But what's spooking manufacturers is that smoking restrictions are coming from places where smokers were generally allowed to puff in peace. In Nicaragua, a cigarmaking country, a law was passed this summer restricting cigarette sales to minors and increasing the size of warnings on packaging.
Poland, always a land of smokers, took the offensive against tobacco in May, passing a landmark law banning sales in sports arenas and street vending machines, prohibiting advertising on TV, radio, and in the cinema, and blocking the marketing of cigarettes in packs of less than 20. Even in smoke-loving China, where an estimated 39% of the world's cigarettes are consumed, officials announced earlier this year that they plan to ban tobacco advertising by 2000. But health officials concede that the move was partially motivated by a desire to protect the state-run cigarette industry, which doesn't advertise much.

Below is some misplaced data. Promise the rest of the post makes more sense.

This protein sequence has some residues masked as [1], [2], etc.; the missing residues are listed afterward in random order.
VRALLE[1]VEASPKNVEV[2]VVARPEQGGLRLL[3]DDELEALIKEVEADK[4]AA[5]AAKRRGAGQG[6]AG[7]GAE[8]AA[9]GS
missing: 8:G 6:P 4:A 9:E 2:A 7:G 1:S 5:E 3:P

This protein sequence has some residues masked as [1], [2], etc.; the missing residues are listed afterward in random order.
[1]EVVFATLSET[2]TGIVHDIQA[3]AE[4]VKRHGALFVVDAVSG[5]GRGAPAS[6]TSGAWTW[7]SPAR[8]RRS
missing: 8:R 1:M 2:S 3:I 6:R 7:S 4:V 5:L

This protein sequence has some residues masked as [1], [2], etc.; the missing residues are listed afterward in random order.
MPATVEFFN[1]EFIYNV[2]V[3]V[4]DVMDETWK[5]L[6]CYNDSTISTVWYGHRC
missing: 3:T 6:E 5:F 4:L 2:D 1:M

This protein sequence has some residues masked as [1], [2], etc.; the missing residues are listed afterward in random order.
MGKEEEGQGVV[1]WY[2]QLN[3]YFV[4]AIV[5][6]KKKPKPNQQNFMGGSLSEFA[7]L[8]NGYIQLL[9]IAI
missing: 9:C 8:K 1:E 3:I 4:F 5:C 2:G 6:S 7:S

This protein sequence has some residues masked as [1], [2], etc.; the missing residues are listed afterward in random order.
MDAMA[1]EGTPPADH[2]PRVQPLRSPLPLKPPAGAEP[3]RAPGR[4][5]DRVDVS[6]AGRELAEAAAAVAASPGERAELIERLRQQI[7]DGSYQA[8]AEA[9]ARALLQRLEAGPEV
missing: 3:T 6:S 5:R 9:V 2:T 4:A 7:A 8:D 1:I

Meanwhile, nations that have already aggressively restricted smoking, such as Canada, Australia, New Zealand, and Finland, are pioneering even tougher measures. Canada's House of Commons Standing Committee on Health has recommended that the country require all cigarettes to be marketed in plain packs devoid of all color, pictures, or logos. The only printing allowed on packages would be the health warning, the toxics, and the name of the brand in generic type. In Australia, a court in mid-October declared the inside of a tobacco shop to be a public place, a move which could prevent cigarette packages from being displayed inside stores.